The Paris-based Organisation for Economic Cooperation and Development said that there was no conclusive evidence that a company's performance was improved by having more women on the board.

But "it is increasingly recognised that greater gender diversity in firms would increase the talent pool for top executives," it said.

Wage gap

The OECD released yesterday a study showing the wage gap between men and women is wider in Germany than in any other European country and women occupy just 4% of top corporate jobs. Germany may be run by a woman – Chancellor Angela Merkel – but it is still lagging on gender issues, despite promises to change its ways.

Full-time employed women earn 21.6% less on average than their male counterparts in Germany, a pay gap that is well above the OECD average of 16%. In Norway and Belgium, two countries that have adopted gender quotas on company boards, women receive 8.4% and 8.9% less, respectively, showing that binding legislation has also an impact on bridging the pay gap.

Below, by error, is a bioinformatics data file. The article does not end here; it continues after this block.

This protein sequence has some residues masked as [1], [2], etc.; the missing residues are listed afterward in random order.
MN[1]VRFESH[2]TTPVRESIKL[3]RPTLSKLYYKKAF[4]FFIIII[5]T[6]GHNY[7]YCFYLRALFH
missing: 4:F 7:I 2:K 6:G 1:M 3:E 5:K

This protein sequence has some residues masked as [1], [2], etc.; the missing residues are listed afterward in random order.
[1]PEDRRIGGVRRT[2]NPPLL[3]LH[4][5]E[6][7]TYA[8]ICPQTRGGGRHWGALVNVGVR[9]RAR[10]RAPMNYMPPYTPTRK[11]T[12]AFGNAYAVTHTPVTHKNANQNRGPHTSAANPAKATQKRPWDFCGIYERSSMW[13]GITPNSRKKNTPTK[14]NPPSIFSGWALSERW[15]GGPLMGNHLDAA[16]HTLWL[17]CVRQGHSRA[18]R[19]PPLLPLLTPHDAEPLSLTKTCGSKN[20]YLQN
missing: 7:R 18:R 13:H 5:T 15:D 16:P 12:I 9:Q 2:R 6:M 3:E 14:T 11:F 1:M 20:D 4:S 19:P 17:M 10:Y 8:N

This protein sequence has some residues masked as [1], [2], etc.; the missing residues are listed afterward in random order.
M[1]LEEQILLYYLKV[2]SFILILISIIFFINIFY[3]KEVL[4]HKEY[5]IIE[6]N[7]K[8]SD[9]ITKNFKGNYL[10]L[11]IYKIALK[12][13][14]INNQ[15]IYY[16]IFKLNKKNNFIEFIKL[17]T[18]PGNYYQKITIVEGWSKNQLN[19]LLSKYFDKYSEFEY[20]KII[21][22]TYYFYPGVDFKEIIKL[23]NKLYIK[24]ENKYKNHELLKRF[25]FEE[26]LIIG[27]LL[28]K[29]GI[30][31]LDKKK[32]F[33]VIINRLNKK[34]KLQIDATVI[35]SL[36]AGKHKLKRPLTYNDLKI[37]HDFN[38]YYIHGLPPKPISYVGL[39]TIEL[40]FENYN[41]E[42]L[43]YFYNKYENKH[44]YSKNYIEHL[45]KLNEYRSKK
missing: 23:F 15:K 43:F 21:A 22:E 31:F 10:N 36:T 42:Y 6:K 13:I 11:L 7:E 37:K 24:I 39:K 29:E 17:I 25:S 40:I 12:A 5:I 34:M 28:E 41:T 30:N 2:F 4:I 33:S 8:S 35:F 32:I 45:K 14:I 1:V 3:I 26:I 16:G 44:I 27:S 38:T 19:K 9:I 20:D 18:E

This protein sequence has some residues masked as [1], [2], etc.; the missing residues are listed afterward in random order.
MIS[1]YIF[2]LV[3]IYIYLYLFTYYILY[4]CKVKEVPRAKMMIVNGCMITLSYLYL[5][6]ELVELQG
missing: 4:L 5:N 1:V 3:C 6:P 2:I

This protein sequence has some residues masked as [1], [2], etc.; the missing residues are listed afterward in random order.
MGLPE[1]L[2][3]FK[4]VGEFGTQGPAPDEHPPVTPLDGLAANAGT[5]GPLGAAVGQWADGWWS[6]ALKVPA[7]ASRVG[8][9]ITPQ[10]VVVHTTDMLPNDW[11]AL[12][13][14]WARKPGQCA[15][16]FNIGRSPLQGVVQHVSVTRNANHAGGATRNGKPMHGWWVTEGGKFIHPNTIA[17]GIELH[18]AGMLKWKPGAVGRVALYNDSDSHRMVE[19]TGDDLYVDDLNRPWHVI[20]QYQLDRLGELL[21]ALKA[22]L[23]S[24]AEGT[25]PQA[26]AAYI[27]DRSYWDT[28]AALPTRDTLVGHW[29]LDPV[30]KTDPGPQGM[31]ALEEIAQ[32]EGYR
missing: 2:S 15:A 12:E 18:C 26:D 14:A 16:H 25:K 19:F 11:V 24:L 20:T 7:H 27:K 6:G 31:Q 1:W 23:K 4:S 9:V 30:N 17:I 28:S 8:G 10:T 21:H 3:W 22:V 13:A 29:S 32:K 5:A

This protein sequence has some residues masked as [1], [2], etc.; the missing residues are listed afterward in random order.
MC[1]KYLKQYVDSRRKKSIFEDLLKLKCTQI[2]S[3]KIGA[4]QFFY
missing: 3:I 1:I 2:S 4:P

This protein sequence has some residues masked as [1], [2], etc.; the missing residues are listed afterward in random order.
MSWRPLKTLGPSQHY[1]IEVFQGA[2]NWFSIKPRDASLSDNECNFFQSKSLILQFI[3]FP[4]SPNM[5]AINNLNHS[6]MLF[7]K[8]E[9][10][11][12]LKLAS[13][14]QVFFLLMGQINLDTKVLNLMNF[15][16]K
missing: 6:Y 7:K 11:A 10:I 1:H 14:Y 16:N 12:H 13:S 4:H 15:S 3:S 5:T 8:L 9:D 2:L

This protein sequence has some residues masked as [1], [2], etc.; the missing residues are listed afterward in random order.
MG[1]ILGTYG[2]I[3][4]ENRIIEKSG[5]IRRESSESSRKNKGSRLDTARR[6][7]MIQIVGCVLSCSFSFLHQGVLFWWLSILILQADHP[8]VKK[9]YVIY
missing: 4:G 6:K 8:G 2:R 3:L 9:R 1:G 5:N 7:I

ALDE MEPs welcomed European Commission's actions and underlined that such 'bold actions' should extend in the European Central Bank (ECB) governing council which is still dominated by men.

Sharon Bowles (UK, Lib Dem) said: "The Commission are showing leadership today in pushing for change in corporate board rooms. They should be equally bold in their support for MEPs who are asking Member States to break the all-male dominance of ECB leadership."

Sylvie Goulard (Modem, France) also said that "EU Finance Ministers must soon decide on the replacement of Mr Gonzalez-Paramo on the Executive Board of the ECB. There is not a single woman on the Executive Board, nor on the Governing Council or the General Council. This is an opportunity to take stock of the glaring absence of women in the top positions of the Bank."

We need to work much more proactively towards a more balanced representation in the EU institutions. In the specific case of the ECB Executive Board, we urge Member States to meet their commitment and agree a model for selecting candidates whereby each Member State nominates two candidates, one man and one woman ", concluded Olle Schmidt (Folkpartiet, Sweden).